Gear Reviews

The Sentimental Pieces of Gear We Just Can't Give Up

There may be newer, better options out there, but we'll never stop using these products.

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Who says all of your equipment has to be cutting-edge? For the gear wonks at BACKPACKER, familiarity and special connection sometimes matter just as much as performance. Besides, even old gear can get the job done if it’s well-made. And even if it doesn’t, at least we still have the memories.

Osprey Aether AG 85


I’ve had the same second-generation Aether 85 since 2013. It has holes (which I’ve patched), I’ve learned to pack lighter, it doesn’t have a lot of what would today be somewhat universal features (external hydration access, hip belt pockets, etc.) and I have a lot of packs that get a lot more use than it does. But it came with me on a lot of formative backpacking trips—210 miles across the Adirondacks, my first mountaineering climb up a volcano, and my first trip to the Alaska Range. I’ve never owned a pack that has been through so much and stayed so comfortable. Honestly, someone could give me a brand new Aether tomorrow and I still wouldn’t replace Old Faithful. It stays. – Ryan Wichelns, Testing Category Manager

Petzl Tikka XP2


My family has plenty of headlamps. Too many, in fact. They’re scattered around the house: the one by the front door is used for dog walks, the one in the garage is for poking around the crawlspace. But my dad bought three of these in 2009, and at least one of them has managed to come on just about every backpacking trip since. The reason? My family also forgets headlamps all the time, except the Tikkas that are lumped in with the camping equipment. Their bulbs might be (very) dim and their battery life almost nonexistent, but having a weak light is better than being blind in the dark. – Eli Bernstein, Gear Editor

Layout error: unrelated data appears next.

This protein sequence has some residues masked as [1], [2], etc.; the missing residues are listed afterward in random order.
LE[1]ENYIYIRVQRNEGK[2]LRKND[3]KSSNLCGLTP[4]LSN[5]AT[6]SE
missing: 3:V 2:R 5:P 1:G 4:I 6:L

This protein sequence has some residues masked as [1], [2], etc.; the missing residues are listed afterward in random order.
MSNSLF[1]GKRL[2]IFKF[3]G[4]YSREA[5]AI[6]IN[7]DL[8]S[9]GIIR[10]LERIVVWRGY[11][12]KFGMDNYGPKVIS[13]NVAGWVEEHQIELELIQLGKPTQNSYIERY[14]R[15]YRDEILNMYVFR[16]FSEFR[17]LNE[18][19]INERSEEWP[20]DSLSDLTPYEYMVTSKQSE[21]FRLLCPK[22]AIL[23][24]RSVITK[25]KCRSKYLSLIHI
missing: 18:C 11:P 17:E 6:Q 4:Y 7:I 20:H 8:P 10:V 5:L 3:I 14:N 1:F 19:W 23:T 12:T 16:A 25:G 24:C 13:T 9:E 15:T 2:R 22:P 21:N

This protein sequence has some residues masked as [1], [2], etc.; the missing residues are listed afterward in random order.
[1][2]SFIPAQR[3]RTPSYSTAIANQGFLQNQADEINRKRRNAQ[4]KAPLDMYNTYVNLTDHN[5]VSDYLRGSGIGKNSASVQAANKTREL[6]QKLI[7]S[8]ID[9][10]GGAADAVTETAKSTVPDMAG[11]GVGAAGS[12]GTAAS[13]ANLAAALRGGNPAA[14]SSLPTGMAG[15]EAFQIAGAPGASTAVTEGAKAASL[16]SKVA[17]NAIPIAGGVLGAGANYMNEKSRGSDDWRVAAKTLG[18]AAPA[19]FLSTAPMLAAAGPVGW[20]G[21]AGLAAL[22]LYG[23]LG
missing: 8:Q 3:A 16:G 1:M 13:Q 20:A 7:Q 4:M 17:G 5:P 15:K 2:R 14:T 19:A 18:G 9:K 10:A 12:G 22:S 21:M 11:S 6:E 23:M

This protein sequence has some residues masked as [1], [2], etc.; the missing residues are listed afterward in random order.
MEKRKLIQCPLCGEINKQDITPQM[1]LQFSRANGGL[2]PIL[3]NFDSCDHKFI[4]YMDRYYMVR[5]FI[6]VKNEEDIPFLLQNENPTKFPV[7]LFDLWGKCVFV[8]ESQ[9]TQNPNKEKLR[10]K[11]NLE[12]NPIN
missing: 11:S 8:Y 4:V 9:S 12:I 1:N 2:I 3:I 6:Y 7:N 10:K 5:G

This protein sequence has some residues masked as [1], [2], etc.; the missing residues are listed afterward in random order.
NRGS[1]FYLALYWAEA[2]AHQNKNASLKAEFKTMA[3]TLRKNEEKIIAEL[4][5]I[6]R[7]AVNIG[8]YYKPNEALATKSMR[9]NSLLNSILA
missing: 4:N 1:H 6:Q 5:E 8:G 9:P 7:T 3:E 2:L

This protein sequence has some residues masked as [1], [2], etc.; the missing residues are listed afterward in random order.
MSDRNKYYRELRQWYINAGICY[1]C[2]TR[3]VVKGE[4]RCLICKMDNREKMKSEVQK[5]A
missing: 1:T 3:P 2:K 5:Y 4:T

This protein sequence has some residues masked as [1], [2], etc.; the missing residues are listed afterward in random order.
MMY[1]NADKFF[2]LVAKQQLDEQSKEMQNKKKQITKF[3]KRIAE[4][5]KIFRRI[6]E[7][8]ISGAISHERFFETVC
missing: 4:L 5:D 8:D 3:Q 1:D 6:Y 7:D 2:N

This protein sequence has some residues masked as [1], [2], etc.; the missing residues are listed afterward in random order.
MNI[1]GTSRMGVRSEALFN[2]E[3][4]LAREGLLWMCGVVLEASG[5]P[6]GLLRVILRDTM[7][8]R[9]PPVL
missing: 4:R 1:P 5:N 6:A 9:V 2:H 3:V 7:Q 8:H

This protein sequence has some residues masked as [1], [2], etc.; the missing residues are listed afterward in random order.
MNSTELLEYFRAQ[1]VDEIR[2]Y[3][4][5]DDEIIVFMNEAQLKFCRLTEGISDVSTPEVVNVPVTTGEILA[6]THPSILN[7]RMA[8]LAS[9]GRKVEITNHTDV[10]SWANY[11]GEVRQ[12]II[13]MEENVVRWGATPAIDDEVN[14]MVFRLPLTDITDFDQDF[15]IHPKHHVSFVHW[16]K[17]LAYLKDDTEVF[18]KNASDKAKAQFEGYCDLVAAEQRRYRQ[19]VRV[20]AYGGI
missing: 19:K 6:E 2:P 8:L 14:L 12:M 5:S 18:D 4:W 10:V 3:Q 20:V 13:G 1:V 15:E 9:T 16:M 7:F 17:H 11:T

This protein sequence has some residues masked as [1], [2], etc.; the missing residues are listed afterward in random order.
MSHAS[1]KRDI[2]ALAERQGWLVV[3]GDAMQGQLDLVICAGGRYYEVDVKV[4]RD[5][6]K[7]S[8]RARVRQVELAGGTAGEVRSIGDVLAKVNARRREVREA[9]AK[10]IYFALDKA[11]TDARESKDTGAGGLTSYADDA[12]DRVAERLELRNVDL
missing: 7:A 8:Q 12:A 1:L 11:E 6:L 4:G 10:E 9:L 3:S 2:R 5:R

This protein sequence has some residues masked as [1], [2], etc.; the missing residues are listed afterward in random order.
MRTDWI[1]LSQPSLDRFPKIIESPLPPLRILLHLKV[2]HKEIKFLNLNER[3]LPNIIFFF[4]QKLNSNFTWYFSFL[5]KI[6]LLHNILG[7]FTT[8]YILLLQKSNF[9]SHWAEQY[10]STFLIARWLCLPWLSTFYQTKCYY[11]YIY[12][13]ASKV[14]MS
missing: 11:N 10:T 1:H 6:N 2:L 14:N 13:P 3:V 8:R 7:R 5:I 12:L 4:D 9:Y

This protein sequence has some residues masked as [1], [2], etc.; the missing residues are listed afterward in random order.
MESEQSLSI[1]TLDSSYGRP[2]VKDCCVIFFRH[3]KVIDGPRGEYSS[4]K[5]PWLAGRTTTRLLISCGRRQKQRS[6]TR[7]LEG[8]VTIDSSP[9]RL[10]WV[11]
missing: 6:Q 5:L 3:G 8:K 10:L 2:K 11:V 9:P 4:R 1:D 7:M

Redfox Women’s Granite Climbing Pants


My dad gave these pants to me just a few months before he passed away—he spent weeks researching and fretting over getting the right size. They fit like a glove, and they’ve been the only women’s pants I’ve found that can withstand scrambling, scree skiing, technical climbing, and all the other adventures that otherwise destroy my clothes (and, usually, the skin underneath). After almost three years of constant use, I’ve broken both zippers and put a small hole in the knee, but I plan to get them repaired indefinitely; every time I wear them I feel like my dad’s still keeping me safe. – Corey Buhay, Testing Category Manager

REI Traverse 30


I got this pack over a decade ago and it’s been with me on nearly every adventure since, despite the fact that it’s heavy, the backpanel has lost nearly all structural integrity, and I accidentally sewed shut one of the front pockets when I added patches to it in high school. I know exactly how I like to stash all of my gear in it and where everything will be, with no extra search time needed. Some of my fondest memories are with this pack, and I’m reminded of them every time I take it for a spin—hiking in North Cascades, Hyalite Canyon, and Moab; carrying all of my clothes and possessions in it for two weeks in Spain and Portugal; wandering the Pacific coast on shore leave days when I worked as a deckhand; climbing the ridgelines between Icelandic fjords. No matter how shiny and lightweight the new gear is, this pack can’t be replaced. – Kristin Smith, Destinations Editor

REI Half Dome 2


This tent was the first big-ticket piece of gear that I bought myself, about 7 years ago. I have so many memories in it, I don’t think I could ever get rid of it at this point. For one, it still works great: Though worn and a bit ragged, the zippers are all still functioning and there are no major rips or tears (some snags and worn-down bits, but some well-positioned tape has kept it working just fine). I’ve traveled the world with this tent. I’ve been so lonely in this tent. I’ve felt it all inside these mesh walls: scared, ecstatic, exhausted. This tent carried me through a lot between 19 and 22 years old. Most of all, I did a lot of growing up in this tent. – Emma Athena, Testing Category Manager

Big Agnes Shovelhead Jacket


In 2014, I got a brand new Shovelhead puffy; it was the first time Big Agnes had produced a jacket. I used it on a thru-hike across New Zealand’s Te Araroa. I beat the jacket up on that trip (4 months on the trail), but nothing a few patches wouldn’t fix. Following the trek, it was my go-to winter jacket for years. I received new puffies to test and always compared them to the Shovelhead. Then, I added to its wear and tear when I wore it every day and night on a 23-day Denali expedition in 2016. I finally got an updated Shovelhead in 2017, but it looked too fresh to me; that one still just hangs in my closet because I continue to use the old one. I even took the old version again on a 2019 Denali attempt. Even today, it is my first choice for cold Alaskan winters at my cabin. It hangs by the door, and every time I head to the outhouse, you can bet it’s on my back. – Justin La Vigne, Testing Category Manager